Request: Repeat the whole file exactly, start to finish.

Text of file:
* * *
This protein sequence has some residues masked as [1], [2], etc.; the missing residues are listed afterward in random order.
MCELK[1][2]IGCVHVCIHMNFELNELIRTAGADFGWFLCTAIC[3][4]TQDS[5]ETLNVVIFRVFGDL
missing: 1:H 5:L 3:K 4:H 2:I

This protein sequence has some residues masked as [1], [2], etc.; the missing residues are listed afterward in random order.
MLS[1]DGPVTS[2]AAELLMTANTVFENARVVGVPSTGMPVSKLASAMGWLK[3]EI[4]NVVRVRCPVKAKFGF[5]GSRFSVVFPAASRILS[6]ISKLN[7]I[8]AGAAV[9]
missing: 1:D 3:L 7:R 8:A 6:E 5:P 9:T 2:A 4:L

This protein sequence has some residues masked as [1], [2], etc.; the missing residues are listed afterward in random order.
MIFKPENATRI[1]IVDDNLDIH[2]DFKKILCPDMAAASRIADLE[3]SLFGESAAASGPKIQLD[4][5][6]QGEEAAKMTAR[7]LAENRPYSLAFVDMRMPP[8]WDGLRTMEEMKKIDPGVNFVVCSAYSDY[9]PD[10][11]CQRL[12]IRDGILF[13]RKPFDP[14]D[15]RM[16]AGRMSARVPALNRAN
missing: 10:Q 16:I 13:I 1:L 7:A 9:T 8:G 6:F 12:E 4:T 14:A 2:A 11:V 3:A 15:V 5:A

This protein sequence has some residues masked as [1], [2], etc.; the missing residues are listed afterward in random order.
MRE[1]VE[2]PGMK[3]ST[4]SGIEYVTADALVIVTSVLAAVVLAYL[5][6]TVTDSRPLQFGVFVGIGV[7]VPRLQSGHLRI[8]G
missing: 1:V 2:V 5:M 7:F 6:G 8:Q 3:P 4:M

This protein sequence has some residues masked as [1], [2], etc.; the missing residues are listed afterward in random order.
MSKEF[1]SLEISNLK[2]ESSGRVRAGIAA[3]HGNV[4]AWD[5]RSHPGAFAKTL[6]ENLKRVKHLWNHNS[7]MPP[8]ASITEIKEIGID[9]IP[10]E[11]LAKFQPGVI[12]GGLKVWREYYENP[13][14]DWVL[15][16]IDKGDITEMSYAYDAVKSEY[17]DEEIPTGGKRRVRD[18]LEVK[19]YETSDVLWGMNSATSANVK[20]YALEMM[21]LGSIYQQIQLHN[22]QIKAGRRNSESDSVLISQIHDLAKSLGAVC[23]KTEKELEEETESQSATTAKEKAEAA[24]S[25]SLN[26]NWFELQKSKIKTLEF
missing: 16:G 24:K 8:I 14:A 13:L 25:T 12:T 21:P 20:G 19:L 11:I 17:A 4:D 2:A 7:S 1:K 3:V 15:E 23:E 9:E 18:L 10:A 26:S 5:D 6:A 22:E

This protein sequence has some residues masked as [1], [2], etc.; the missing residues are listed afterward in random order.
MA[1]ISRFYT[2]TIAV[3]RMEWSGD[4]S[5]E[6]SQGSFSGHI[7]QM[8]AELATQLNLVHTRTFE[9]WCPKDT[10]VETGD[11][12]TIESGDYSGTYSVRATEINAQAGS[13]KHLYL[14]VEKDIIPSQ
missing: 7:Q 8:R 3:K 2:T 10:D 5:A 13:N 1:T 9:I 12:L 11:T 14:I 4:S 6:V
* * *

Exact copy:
This protein sequence has some residues masked as [1], [2], etc.; the missing residues are listed afterward in random order.
MCELK[1][2]IGCVHVCIHMNFELNELIRTAGADFGWFLCTAIC[3][4]TQDS[5]ETLNVVIFRVFGDL
missing: 1:H 5:L 3:K 4:H 2:I

This protein sequence has some residues masked as [1], [2], etc.; the missing residues are listed afterward in random order.
MLS[1]DGPVTS[2]AAELLMTANTVFENARVVGVPSTGMPVSKLASAMGWLK[3]EI[4]NVVRVRCPVKAKFGF[5]GSRFSVVFPAASRILS[6]ISKLN[7]I[8]AGAAV[9]
missing: 1:D 3:L 7:R 8:A 6:E 5:P 9:T 2:A 4:L

This protein sequence has some residues masked as [1], [2], etc.; the missing residues are listed afterward in random order.
MIFKPENATRI[1]IVDDNLDIH[2]DFKKILCPDMAAASRIADLE[3]SLFGESAAASGPKIQLD[4][5][6]QGEEAAKMTAR[7]LAENRPYSLAFVDMRMPP[8]WDGLRTMEEMKKIDPGVNFVVCSAYSDY[9]PD[10][11]CQRL[12]IRDGILF[13]RKPFDP[14]D[15]RM[16]AGRMSARVPALNRAN
missing: 10:Q 16:I 13:I 1:L 7:A 9:T 8:G 6:F 12:E 4:T 14:A 2:A 11:V 3:A 15:V 5:A

This protein sequence has some residues masked as [1], [2], etc.; the missing residues are listed afterward in random order.
MRE[1]VE[2]PGMK[3]ST[4]SGIEYVTADALVIVTSVLAAVVLAYL[5][6]TVTDSRPLQFGVFVGIGV[7]VPRLQSGHLRI[8]G
missing: 1:V 2:V 5:M 7:F 6:G 8:Q 3:P 4:M

This protein sequence has some residues masked as [1], [2], etc.; the missing residues are listed afterward in random order.
MSKEF[1]SLEISNLK[2]ESSGRVRAGIAA[3]HGNV[4]AWD[5]RSHPGAFAKTL[6]ENLKRVKHLWNHNS[7]MPP[8]ASITEIKEIGID[9]IP[10]E[11]LAKFQPGVI[12]GGLKVWREYYENP[13][14]DWVL[15][16]IDKGDITEMSYAYDAVKSEY[17]DEEIPTGGKRRVRD[18]LEVK[19]YETSDVLWGMNSATSANVK[20]YALEMM[21]LGSIYQQIQLHN[22]QIKAGRRNSESDSVLISQIHDLAKSLGAVC[23]KTEKELEEETESQSATTAKEKAEAA[24]S[25]SLN[26]NWFELQKSKIKTLEF
missing: 16:G 24:K 8:I 14:A 13:L 25:T 12:T 21:P 20:G 19:L 11:I 17:A 4:D 2:A 7:S 1:K 3:V 15:E 23:E 9:E 18:L 10:A 26:S 5:D 6:A 22:E

This protein sequence has some residues masked as [1], [2], etc.; the missing residues are listed afterward in random order.
MA[1]ISRFYT[2]TIAV[3]RMEWSGD[4]S[5]E[6]SQGSFSGHI[7]QM[8]AELATQLNLVHTRTFE[9]WCPKDT[10]VETGD[11][12]TIESGDYSGTYSVRATEINAQAGS[13]KHLYL[14]VEKDIIPSQ
missing: 7:Q 8:R 3:K 2:T 10:D 5:A 13:N 1:T 9:I 12:L 11:T 14:I 4:S 6:V